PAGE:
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How to Cook Poultry

By: Cara Frost-Sharratt - Updated: 17 Dec 2010 | comments*Discuss
How To Cook Poultry

Chicken and turkey are pretty economical compared to a lot of other types of meat so as a student, you'll probably be eating quite a lot of poultry during your time at college. Poultry is really versatile and there are thousands of quick and easy recipes that don't require too many expensive or unusual ingredients, so it's a great option for everyday meals.

Cooking Tips

Poultry is easy to cook, especially if you buy portions such as breast or leg. However, it's also easy to get it wrong and the consequences can be painful. Undercooked chicken can result in nasty bouts of food poisoning so it's very important that you always ensure your food is cooked through properly before you eat it. Here are a few tips for cooking poultry:
  • Always use a separate chopping board when preparing meat.
  • Wash your hands after handling raw meat.
  • Place chicken in the fridge as soon as you get it home. It's important that it's kept chilled.
  • Store raw poultry on the bottom shelf of the fridge. That way, if any juices escape they won't contaminate other food.
  • Thaw frozen chicken thoroughly before cooking it.
  • Don't be afraid to cook the chicken for a bit longer if you're not sure about cooking times. Unlike other meat, and some fish, chicken can't be served under- or lightly cooked.
  • To check if chicken is cooked through, pierce the thickest part with a knife. If the juices run out clear and the meat is piping hot the whole way through, then it's cooked. If you see any pink bits, cook it for longer - it's better to wait for dinner than get ill.


Poultry can be cooked in many different ways and is used in all manner of recipes. The classic roast chicken or turkey is always a favourite and it's not as difficult as it might sound. Just rub a little oil over the chicken and cook in a preheated oven, according to the times on the packaging. The difficult bit is timing all the other ingredients. It's best to get everything chopped and prepared before you put the bird in the oven. That way, you can calculate timings and keep calm. If you're making roast potatoes, it's best to part-boil them first then place them around the chicken or turkey to finish cooking. Spoon the juices from the bird over the potatoes and try not to cram them together. If you don't have enough room on the oven tray, use a separate one for the potatoes.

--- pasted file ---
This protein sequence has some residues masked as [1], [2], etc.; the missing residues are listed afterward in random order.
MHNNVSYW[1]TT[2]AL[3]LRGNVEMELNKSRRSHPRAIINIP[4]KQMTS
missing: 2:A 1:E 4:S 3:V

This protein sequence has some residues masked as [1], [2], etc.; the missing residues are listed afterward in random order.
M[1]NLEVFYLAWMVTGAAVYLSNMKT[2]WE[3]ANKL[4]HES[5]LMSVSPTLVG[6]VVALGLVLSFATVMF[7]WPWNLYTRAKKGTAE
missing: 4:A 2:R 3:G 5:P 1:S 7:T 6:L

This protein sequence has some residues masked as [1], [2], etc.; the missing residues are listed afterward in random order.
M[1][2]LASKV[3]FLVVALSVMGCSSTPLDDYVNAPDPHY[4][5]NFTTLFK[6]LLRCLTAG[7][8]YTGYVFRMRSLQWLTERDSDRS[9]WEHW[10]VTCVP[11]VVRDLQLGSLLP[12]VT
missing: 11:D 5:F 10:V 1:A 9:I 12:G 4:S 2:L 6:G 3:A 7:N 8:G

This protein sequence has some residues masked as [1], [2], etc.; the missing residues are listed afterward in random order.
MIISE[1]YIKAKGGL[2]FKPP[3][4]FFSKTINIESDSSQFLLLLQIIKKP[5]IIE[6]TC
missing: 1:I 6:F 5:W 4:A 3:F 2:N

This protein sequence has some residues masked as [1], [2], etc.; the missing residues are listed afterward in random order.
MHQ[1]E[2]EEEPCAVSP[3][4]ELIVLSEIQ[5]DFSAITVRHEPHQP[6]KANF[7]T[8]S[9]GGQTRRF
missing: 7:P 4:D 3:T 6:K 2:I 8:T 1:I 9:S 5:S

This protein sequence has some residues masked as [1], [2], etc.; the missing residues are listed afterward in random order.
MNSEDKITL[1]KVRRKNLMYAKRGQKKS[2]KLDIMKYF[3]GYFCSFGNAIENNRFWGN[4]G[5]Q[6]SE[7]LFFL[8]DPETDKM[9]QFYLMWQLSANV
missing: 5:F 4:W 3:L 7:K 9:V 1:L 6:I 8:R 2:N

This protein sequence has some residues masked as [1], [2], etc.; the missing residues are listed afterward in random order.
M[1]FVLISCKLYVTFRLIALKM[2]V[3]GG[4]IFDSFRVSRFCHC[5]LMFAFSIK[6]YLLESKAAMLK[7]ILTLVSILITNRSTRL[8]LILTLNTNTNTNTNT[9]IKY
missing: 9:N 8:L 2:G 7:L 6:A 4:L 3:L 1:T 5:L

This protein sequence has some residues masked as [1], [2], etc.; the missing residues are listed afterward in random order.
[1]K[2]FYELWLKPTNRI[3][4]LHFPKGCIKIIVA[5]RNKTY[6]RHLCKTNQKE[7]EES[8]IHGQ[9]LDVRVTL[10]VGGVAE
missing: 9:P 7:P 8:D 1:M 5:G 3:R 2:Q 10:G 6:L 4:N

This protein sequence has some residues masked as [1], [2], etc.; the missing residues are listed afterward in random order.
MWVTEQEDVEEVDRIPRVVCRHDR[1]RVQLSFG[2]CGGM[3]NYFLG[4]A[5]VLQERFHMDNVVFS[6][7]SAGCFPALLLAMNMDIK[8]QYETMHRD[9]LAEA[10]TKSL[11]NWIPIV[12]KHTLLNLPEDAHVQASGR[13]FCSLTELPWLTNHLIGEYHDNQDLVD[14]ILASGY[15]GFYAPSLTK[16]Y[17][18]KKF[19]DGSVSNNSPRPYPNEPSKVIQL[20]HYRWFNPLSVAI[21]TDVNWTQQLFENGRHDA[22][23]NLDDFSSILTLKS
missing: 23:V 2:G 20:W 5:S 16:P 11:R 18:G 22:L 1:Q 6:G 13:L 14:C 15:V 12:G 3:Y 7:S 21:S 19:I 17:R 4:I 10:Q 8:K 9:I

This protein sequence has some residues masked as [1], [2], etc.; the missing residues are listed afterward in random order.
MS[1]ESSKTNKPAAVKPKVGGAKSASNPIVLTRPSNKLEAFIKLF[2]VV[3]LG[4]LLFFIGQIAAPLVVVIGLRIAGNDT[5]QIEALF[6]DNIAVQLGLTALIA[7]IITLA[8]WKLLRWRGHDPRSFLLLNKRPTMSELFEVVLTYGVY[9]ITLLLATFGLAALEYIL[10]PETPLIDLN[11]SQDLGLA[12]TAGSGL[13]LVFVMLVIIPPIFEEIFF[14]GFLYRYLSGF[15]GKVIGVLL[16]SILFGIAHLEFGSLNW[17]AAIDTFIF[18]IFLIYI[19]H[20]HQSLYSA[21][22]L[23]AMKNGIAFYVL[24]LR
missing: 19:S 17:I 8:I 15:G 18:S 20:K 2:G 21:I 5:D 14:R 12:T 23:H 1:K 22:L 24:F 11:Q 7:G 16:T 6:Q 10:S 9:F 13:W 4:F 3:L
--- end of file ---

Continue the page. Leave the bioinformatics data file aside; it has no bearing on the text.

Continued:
Chicken portions can also be fried, grilled or oven-baked and again, it's best to follow the instructions on the pack and also to be aware of your specific oven settings. For example, if you have a fan oven, you'll need to adjust the cooking times accordingly.

Chicken breasts in particular are very versatile and, as chicken is low in fat and full of protein, it's a great option for hungry students. Try using it in curries, stir-fries and pasta sauces. You can also use leftover, cooked chicken for salads and sandwiches.

Poultry is such a great staple so it's a good idea to always keep a stock of it in your freezer. If you buy packs of chicken breasts, separate them, wrap them in cling film and then freeze. That way, it's easy to remove them one at a time, as and when you need them.

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